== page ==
At Westminster Reads we’ have read our way through the book of Hebrews and that has me thinking about how important understanding the Old Testament is if we want to really understand the New Testament.
Sometimes Christians think of the Old Testament as unimportant or irrelevant or obsolete or worse still replaced even superseded by the New Testament. People sometimes talk about the wrathful God of the Old Testament in contrast to the God of love in the New Testament. But Christians will not truly understand Paul and John and the other New Testament writers- and we really won’t understand Jesus – without understanding the Old Testament.
For example in Hebrews, the author compares Melchizedek to Jesus. And the author compares Jesus with the Levitical priesthood. The author helps his readers understand Christ’s sacrifice by using their understanding of the Jewish sacrificial system. The author took what was important and meaningful and vital to their faith and used that to explain what God is doing in and through and with Jesus. What the author did worked really well for first century Jewish readers. Unfortunately most modern readers only have a superficial understanding of what the author is writing about. If we have read Torah at all, we likely have only read bits and pieces. We don’t have a sense of what Torah is and why it matters. If we don’t have an understanding of what Torah meant to first century Jews, we are liable to misunderstand what the writer of Hebrews is explaining.
It is not a novel statement to say that Jesus and his earliest followers were Jewish. But we sometimes forget that they remained Torah observant Jews. One of the early problems the apostles had to solve was whether or not gentile followers of Jesus needed to become Jews also. They had to think very carefully about what it meant to be a Jew. What it meant to be gentile. And what Jesus meant to both Jew and Gentile. The Council of Jerusalem decided that Gentiles did not have to convert to Judaism, but that did not mean Jews should not to remain Jews. If you read Paul’s letters carefully you will find he carefully works to reconcile these two ways of being a follower of Jesus. But Paul never says that Jews should stop being Jewish. Jesus is the one in whom Torah finds its fullest expression. The Messiah is for the Jew first and then the Gentile.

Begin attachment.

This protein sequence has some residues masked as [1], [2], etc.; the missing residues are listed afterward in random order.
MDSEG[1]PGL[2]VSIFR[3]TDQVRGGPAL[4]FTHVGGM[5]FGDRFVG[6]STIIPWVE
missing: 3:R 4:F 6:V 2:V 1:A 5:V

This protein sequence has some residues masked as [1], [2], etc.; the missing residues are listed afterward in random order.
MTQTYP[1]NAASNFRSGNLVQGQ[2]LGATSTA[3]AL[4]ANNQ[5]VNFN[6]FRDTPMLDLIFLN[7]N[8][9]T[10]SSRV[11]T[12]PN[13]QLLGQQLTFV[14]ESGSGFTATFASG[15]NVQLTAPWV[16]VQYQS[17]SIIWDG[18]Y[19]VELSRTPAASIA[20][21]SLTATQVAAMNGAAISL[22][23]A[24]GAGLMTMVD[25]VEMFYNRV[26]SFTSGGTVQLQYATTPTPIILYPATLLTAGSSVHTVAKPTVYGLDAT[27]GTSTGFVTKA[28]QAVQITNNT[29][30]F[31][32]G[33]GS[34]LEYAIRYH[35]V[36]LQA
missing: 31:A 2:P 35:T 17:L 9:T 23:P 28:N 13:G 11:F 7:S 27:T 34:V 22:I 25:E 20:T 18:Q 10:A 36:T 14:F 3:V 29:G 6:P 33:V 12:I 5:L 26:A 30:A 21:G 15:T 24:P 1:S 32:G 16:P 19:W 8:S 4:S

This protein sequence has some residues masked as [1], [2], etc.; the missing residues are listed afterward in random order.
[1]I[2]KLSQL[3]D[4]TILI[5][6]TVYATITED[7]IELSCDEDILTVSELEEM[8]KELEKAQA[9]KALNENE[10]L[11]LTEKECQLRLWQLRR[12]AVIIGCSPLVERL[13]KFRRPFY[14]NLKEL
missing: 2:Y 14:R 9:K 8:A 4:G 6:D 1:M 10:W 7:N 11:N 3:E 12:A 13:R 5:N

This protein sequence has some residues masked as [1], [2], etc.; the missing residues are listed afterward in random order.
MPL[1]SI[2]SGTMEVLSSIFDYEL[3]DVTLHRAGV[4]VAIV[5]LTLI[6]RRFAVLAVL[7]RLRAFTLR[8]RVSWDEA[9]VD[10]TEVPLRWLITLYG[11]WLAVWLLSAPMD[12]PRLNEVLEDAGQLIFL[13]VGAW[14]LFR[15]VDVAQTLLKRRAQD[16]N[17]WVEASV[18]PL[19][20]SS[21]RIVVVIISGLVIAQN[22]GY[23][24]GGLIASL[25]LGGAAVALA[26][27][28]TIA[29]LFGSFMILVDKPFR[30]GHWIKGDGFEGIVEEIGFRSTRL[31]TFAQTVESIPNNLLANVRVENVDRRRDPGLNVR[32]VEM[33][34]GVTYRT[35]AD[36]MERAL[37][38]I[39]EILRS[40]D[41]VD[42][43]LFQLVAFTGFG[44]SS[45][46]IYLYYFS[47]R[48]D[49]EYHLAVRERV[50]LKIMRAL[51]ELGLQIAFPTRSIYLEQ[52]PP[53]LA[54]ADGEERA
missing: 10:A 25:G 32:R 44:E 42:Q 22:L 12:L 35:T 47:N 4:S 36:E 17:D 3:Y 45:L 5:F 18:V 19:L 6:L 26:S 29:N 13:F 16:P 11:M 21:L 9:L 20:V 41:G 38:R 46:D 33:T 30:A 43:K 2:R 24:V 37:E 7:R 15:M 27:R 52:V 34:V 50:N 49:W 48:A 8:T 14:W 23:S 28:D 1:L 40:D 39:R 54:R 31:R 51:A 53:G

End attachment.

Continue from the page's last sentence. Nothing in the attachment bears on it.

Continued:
The gospel writers assume their readers know the stories of the Old Testament well. In Matthew’s gospel, for example, the author helps his readers understand Jesus by using their understanding of Moses. The author doesn’t come out and say, “look at the ways Jesus is similar to Moses but greater. If you remember what you know about Moses, you will have a good start at understanding Jesus.” No, the author of Matthew is more subtle than that. The author assumes we are so familiar with the story of Moses and Israel that we will understand his allusions to it. When Matthew tells us about Jesus’ birth, he tells of a family who flee to Egypt for safety, of an imperial ruler who slaughters Jewish children, of a faithful man called out of Egypt, of one who saves his people and leads them to freedom. If we know the stories in Genesis and Exodus, the way Matthew tells Jesus’ story has extra depth. We are encouraged to make connections between what God has done in the past, what God had done in Jesus and what God is doing now. We find our place in God’s story.
When was the last time you read a significant “chunk” of the Old Testament? Do you know the story of Abraham? Of Jacob? Of Moses? Of Samuel and David and Solomon? Could you tell these stories to someone who didn’t know them? What is the story of the Exodus? Of the Exile? Why is Passover celebrated? Why was Israel given Torah? Why are there rules about diet and conduct? What was the point? What happened when people brought sacrifices to the Temple? What did they think they were doing? What does the Old Testament have to do with Jesus? What does the Old Testament have to do with us, today?
These are important questions. If you can’t quite recall the whole story of Jacob, don’t worry. You can find it in Genesis. The story of Moses and the Exodus and the Passover is in the book of Exodus.
Perhaps you’ll want to spend some time reading and learning about the Old Testament? I hope so. If you do, you won’t be disappointed.
Here are some resources to get you started:
Walking in the Dust of Rabbi Jesus: How the Jewish Words of Jesus Can Change Your Life Lois Tverberg Zondervan: 2012
Our Father Abraham: The Jewish Roots of the Christian Faith Marvin R. Wilson Eerdmans:1990
Understanding the Old Testament Bernhard Anderson Prentice Hall:1997
What resources have you found helpful? What would you add to this list?
Beginning January 2013, Westminster Reads will spend the a year reading Torah. Won’t you join us?
4 thoughts on “Old Testament; who cares?”
Well done. The Old Testament part of the context of the New Testament. Then again, many seems to want to avoid all matters of context.
Context matters, mostly because it keeps me from making the text say anything I want it to– most of the time… Thanks for your comment, glad you’re back!
… .and make sure you stop by the party this weekend.